With eighteen mainline titles and more than twenty years of history, Nintendo’s Legend of Zelda series is one of the most celebrated and complex in the broad annals of gaming history. Spanning seven console generations and boasting more gameplay and storytelling innovations than anyone could keep track of, the Zelda franchise is undoubtedly one of the most important, and it stands as a testament to the importance of the medium as a whole.
That said, those looking to get into the series may find it a bit daunting at first. The games vary in quality and require would-be adventurers to own almost every Nintendo console ever released, so it’s not exactly the easiest line of games to jump into. For intrepid Zelda explorers looking to discover what makes these games so great, here’s our preferred method of playing through this transcendental gaming odyssey.
Today, most fans would immediately point newcomers toward Breath of the Wild on Switch or Wii U. While it is an utterly fantastic title which will go down in history as one of the best games ever—that’s not an exaggeration—it’s not the most indicative of the typical Zelda style. Taking place largely outside of the established timeline and introducing a host of gameplay features which are new to the series, we’d recommend saving BotW for later. Instead, start off with the first Legend of Zelda title on NES. It’s a simple title which will quickly introduce gamers to the most prevalent gameplay conceits seen in the games. It’s old and requires a bit of patience to get through, but it’s still a worthwhile experience.
Next, we’d recommend skipping Zelda 2 altogether and heading straight for the SNES title A Link To The Past. The first Zelda title to tell a genuine story without relying on ancillary sources, for many, this is the quintessential series experience. Introducing many story beats and gameplay features which would become staples of the lineage, A Link to the Past is a mandatory playthrough for new fans.
Following that, Ocarina of Time is an obvious choice. The first fully 3D Zelda title, it established how z-axis combat should be handled, and every other title in the franchise owes its existence to it. OoT is also perhaps the most pivotal in terms of story, explaining how the Zelda timeline came to be fractured and introducing series antagonist Ganon for the first time in canon. After that, it may be worth checking out Majora’s Mask, the direct sequel, though it’s the wackiest and most irreverent of the entire timeline.
After that, players may want to explore some of the series’ mobile offerings. This may be a good chance to take a stab (get it?) at the new Link’s Awakening remaster. Though a non-essential side story in the overall chronology, it’s a quirky, cute title which shows off some of the franchises more humorous qualities. There’s also something to be said about the Oracle of Seasons and Ages GameBoy Color duology, as well as the Minish Cap GameBoy Advance outing. Each of these titles prove how well Zelda can work on the go, and they’re all worthwhile series entries (with the exception of Four Swords and its sequel on the GameCube, the first of which is impossible to play these days and shouldn’t even be counted as a mainline Zelda title).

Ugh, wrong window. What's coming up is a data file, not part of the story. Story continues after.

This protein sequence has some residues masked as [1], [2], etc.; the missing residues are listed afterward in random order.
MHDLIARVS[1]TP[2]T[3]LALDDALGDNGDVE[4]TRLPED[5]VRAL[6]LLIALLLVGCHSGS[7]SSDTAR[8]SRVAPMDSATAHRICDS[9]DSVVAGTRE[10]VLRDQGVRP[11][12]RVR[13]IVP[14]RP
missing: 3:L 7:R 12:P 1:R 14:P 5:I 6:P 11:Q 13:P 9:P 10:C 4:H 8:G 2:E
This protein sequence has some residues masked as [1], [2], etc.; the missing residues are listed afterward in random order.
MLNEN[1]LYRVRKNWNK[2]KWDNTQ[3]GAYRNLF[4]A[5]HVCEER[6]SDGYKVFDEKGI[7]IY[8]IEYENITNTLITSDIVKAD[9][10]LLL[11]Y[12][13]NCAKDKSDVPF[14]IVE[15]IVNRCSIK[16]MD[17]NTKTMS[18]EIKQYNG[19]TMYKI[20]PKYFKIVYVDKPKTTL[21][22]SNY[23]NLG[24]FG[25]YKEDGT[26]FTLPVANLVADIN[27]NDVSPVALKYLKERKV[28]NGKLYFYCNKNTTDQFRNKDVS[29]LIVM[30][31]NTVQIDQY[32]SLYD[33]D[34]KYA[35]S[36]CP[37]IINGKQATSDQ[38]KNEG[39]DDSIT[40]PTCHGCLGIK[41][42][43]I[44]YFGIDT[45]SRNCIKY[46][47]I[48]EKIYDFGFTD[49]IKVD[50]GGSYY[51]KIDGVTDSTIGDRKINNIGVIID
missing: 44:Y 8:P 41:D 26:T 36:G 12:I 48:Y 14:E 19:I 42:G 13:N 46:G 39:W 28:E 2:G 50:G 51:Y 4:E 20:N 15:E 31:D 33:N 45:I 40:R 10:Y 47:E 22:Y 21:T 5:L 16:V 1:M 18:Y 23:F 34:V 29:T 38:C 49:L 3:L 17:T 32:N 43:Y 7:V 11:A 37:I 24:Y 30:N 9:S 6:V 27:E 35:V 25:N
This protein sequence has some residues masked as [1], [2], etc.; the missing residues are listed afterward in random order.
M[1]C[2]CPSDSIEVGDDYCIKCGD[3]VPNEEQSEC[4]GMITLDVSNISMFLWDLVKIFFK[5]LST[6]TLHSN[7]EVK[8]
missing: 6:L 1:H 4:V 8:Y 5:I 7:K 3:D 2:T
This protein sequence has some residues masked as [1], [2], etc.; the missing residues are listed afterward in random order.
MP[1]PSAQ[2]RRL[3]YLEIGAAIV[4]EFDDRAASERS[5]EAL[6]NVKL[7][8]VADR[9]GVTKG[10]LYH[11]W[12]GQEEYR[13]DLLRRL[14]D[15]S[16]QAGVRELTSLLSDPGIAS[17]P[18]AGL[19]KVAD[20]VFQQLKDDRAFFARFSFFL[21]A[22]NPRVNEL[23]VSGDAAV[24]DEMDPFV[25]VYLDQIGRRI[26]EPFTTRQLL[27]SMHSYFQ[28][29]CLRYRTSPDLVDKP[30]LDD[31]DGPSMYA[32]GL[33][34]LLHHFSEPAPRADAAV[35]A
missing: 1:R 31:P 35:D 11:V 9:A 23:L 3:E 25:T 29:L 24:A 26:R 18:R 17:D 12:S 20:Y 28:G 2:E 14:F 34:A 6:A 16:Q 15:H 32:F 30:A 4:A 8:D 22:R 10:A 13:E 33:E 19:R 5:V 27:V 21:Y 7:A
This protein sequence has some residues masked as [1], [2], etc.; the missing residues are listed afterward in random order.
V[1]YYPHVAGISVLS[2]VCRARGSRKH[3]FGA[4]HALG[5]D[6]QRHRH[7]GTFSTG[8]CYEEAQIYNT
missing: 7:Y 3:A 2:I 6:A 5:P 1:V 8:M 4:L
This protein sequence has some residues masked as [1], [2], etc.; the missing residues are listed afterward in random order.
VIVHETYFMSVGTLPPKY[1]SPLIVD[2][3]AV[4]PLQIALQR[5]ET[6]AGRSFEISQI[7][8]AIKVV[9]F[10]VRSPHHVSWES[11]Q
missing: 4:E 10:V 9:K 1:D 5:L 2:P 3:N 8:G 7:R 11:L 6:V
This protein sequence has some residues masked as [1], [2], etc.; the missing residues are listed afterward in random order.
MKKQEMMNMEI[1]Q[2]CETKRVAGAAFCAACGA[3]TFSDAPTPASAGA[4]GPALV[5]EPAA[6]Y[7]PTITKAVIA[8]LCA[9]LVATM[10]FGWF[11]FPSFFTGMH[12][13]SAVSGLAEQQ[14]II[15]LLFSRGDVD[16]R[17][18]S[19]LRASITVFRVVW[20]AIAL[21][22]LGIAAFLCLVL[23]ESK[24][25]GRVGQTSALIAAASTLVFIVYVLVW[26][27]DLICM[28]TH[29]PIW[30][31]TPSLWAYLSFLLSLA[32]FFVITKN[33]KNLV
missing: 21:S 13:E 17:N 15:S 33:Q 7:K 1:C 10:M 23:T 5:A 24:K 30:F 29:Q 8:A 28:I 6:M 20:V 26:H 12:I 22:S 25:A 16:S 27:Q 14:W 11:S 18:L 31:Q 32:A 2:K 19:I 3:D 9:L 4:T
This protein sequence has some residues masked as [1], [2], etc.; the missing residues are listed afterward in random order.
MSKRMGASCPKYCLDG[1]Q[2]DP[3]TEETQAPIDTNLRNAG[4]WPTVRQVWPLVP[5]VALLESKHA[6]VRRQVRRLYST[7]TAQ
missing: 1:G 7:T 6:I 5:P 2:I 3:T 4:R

The Nintendo DS games, on the other hand, are skippable. Reception to Phantom Hourglass and Spirit Tracks were fairly mixed, and those who don’t have a DS handy aren’t really missing out on anything. Don’t bother emulating them, either, as DS emulation is, as one might imagine, a bit awkward to play.
Also, when it comes to the 3DS, give A Link Between Worlds a shot at this point, but do yourself a favor and just forget that TriForce Heroes even exists. Rather, we would recommend jumping to the Wind Waker HD Wii U port. A breathtaking title from a visual standpoint, it’s one of the most open Zelda titles which always promises the thrill of discovery.
From there, it’s probably best to check out more modern titles like Twilight Princess and Skyward Sword. While the former is available on the GameCube and is a wonderfully dark experience, the latter is a bit of a struggle, as it’s a Wii exclusive and relies heavily on motion controls, thus making it a pain to emulate and a bit of a headache to track down in 2019. Unfortunately, it’s pretty much mandatory, as it’s the first title in the series’ canon.
Finally, Breath of the Wild is an absolute must-play. We’ve saved the best for last, and it’s an excellent modernization of a series which some felt to be a bit stale after Skyward Sword. An open-world game unlike any other, it’s an example of how games of this nature should be constructed.
At the end of the day, the story and mechanics are more or less similar in every game, and any game in the series could be a serviceable starting point. Though we would suggest ordering things this way, part of the fun of Zelda is the ability to experience it in essentially any order.